At Goizueta Business School, it’s not uncommon to see departments, centers, and programs working together for the benefit of students or the local community.
The Diverse Founders Executive Learning Program is an example of the interdisciplinary and collaborative environment of Goizueta, bringing together the resources and teams from Emory’s Executive Education, the Business & Society Institute, Start:ME Accelerator, and The Roberto C. Goizueta Center for Entrepreneurship & Innovation.
After being awarded $20,000 through the Goizueta Creativity and Innovation Fund, these groups worked with community partners, Goodie Nation and the Russell Innovation Center for Entrepreneurs (RICE), to offer short courses to diverse small-business owners in the Atlanta area.
“The Emory Executive Education short courses provide a deep understanding on topics ranging from finance and strategy to innovation and leadership,” says Tammie Long, director of open enrollment for Goizueta’s Executive Education.
We believe we can be an impactful onramp for diverse-led startup founders in Atlanta to have access to high-quality, targeted business education.Long
Breaking Down Barriers for Diverse Entrepreneurs
The idea for this project actually began in the early 2000s, when a similar program was offered at Goizueta with the help of the Georgia Center for Nonprofits. Since then, the Business & Society Institute has heard from dozens of startup business leaders interested in accessing the top-notch education that Goizueta offers through the institute’s work with local startups in the Start:ME Accelerator.
“We have a really great resource of practical teaching that from a market-rate standpoint might be out of reach for some entrepreneurs. This program is a way for us to create a very accessible touchpoint for entrepreneurs,” says Brian Goebel, managing director of Goizueta’s Business & Society Institute.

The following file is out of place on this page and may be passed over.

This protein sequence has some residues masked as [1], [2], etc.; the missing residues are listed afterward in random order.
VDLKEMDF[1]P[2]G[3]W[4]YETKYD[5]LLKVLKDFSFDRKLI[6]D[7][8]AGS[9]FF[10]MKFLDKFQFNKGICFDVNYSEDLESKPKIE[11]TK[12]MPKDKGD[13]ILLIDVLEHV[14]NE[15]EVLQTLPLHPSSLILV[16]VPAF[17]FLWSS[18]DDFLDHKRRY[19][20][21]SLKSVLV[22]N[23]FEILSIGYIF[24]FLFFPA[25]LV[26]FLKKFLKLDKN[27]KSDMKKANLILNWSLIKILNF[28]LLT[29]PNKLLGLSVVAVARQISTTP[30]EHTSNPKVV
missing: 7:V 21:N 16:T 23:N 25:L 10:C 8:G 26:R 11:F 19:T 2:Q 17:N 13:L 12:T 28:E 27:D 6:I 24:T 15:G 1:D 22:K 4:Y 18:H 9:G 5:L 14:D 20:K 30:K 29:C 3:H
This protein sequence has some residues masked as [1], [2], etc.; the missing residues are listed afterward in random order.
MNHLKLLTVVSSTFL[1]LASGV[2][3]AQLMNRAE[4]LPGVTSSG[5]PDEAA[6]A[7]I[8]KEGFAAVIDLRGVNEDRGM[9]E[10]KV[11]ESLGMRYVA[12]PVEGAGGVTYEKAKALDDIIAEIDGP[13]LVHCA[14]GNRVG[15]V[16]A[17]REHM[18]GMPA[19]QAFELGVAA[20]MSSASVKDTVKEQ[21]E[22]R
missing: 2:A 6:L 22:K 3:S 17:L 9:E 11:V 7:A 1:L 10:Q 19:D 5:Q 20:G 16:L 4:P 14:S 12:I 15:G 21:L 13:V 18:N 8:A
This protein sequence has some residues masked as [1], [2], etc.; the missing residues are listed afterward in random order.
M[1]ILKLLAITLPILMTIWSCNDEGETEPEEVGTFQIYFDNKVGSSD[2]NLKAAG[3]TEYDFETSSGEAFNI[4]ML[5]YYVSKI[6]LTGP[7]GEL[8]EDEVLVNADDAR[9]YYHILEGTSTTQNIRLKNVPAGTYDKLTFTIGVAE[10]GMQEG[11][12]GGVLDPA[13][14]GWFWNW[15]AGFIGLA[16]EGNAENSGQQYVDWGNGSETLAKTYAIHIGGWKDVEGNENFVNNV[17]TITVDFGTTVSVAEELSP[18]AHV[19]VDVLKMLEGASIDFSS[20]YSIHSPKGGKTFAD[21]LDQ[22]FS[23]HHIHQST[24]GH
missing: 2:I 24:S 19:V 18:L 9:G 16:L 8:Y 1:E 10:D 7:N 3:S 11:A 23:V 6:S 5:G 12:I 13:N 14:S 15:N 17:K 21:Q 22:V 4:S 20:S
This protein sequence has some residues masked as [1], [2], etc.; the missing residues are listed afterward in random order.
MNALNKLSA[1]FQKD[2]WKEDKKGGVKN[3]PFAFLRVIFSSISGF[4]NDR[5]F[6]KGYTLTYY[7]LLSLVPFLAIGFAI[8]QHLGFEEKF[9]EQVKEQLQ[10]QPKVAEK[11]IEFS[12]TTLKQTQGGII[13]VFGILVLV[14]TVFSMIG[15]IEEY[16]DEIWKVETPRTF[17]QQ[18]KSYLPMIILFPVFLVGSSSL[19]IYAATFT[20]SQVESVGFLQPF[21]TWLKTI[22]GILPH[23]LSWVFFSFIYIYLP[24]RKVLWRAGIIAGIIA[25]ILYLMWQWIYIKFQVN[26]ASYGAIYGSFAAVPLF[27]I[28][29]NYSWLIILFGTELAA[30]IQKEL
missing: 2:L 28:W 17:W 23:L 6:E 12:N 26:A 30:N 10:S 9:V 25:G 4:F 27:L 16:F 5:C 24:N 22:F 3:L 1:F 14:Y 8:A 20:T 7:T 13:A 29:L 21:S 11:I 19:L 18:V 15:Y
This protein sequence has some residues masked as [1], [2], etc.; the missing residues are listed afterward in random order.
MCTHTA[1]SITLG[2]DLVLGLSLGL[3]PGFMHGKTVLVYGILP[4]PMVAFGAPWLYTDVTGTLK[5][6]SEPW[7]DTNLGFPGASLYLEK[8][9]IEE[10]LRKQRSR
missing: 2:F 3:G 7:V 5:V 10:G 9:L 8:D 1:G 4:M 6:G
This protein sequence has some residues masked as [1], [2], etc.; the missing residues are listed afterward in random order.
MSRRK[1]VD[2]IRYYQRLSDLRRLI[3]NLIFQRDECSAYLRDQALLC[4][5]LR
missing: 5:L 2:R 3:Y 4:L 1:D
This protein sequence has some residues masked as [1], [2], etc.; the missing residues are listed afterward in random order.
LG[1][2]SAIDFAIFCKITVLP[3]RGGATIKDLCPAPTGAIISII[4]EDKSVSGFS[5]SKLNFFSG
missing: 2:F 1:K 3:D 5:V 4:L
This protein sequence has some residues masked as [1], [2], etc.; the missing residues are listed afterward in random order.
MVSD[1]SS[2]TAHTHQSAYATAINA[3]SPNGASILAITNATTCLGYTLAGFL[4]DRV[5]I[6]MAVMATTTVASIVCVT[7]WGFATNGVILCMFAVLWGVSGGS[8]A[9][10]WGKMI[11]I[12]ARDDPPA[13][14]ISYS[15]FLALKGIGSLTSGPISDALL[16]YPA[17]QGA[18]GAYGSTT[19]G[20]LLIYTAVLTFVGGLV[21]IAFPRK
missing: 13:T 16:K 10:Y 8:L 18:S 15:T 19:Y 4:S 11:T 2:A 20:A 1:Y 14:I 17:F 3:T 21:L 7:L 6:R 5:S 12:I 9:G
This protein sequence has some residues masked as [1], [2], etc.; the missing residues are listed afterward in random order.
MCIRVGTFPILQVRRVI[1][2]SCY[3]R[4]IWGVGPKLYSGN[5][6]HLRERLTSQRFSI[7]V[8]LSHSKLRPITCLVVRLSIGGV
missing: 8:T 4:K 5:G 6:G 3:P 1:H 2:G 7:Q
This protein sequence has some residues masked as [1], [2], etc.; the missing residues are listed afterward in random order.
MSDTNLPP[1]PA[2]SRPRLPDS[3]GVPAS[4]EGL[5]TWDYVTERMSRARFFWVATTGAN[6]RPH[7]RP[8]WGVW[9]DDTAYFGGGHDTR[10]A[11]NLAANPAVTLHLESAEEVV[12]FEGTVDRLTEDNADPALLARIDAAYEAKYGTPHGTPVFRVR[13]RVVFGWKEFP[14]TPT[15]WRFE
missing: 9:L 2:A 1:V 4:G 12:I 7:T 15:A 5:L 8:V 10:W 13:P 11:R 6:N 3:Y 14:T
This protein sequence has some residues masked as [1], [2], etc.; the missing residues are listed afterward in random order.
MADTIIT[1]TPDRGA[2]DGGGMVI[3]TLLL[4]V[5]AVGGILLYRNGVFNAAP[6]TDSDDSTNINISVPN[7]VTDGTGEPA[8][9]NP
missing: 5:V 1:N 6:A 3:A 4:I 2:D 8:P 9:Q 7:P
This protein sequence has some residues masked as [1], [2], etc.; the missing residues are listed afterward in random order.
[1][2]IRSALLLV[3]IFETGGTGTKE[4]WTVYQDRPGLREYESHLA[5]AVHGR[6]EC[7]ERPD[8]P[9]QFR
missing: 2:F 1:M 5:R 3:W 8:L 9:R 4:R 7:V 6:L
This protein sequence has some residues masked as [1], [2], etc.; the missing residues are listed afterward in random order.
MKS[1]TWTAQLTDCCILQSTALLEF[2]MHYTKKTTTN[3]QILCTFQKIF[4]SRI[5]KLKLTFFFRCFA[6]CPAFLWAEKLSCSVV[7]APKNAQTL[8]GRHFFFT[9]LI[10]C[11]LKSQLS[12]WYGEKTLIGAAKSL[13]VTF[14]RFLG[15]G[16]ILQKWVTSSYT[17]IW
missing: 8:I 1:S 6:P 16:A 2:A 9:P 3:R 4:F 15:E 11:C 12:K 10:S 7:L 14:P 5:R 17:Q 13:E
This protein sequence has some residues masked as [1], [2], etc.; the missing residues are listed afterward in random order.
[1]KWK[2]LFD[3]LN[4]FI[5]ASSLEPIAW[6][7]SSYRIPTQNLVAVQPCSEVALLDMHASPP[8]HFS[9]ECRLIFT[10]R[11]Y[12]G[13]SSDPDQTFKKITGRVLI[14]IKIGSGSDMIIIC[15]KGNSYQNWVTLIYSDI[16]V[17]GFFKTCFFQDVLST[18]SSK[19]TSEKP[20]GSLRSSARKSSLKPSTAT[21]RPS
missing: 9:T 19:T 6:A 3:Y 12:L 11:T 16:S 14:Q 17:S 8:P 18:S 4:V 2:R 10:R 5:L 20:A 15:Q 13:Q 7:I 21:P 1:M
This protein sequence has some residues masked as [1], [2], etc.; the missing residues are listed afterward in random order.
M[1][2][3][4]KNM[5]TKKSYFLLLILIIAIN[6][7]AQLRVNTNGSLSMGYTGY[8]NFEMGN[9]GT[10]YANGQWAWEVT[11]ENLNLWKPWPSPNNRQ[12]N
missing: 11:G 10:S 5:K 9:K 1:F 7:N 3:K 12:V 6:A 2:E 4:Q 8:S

Under the leadership of Interim Dean Karen Sedatole and with the financial support of the Dean’s Innovation Fund, the program launched a pilot in 2021. The pilot was a phase of a larger study that was analyzing the support of Black entrepreneurs and Black students at Goizueta, meant to identify areas for deeper engagement and support.
“The Improving Goizueta’s Support of Black Entrepreneurs and Black Students Study helped inform the Diverse Executive Education Fellows proposal,” explains Goebel. “One of study’s recommendations was for Goizueta to provide more access to educational resources broadly in the local community to diverse entrepreneurs.”
That proposal became the Diverse Founders Executive Learning Program. For the purpose of this program, diverse founders are people of color and/or women who own a startup in Atlanta.
Joey Womack, founder and CEO of Goodie Nation, explains that all-too-often there are gaps prevalent in the startup community, specifically with relationships and information access. Individuals who come from top companies or universities have networks to tap into for advice and guidance on their startup journey. They’re connected.
Without those relationships, small business owners have a more difficult time raising capital, overcoming hurdles, attracting top talent, and accessing professional growth, explains Womack. For example, diverse founders receive less than 3% of U.S. venture capital investments, according to research by Deloitte.
The diverse founders who participate in our programs realize process improvement, gain innovative ideas for their career and business, and learn enhanced strategies for growth and success. A more diverse classroom also expands the experience and brings in new perspectives that enhance everyone’s learning.Long
In Fall 2022, 28 diverse founders participated in the program. Fifty-seven percent of the participants identified as female.
Since the pilot partnership between Executive Education and Start:ME launched in Fall 2021, a total of 40 diverse founders have benefited from the program.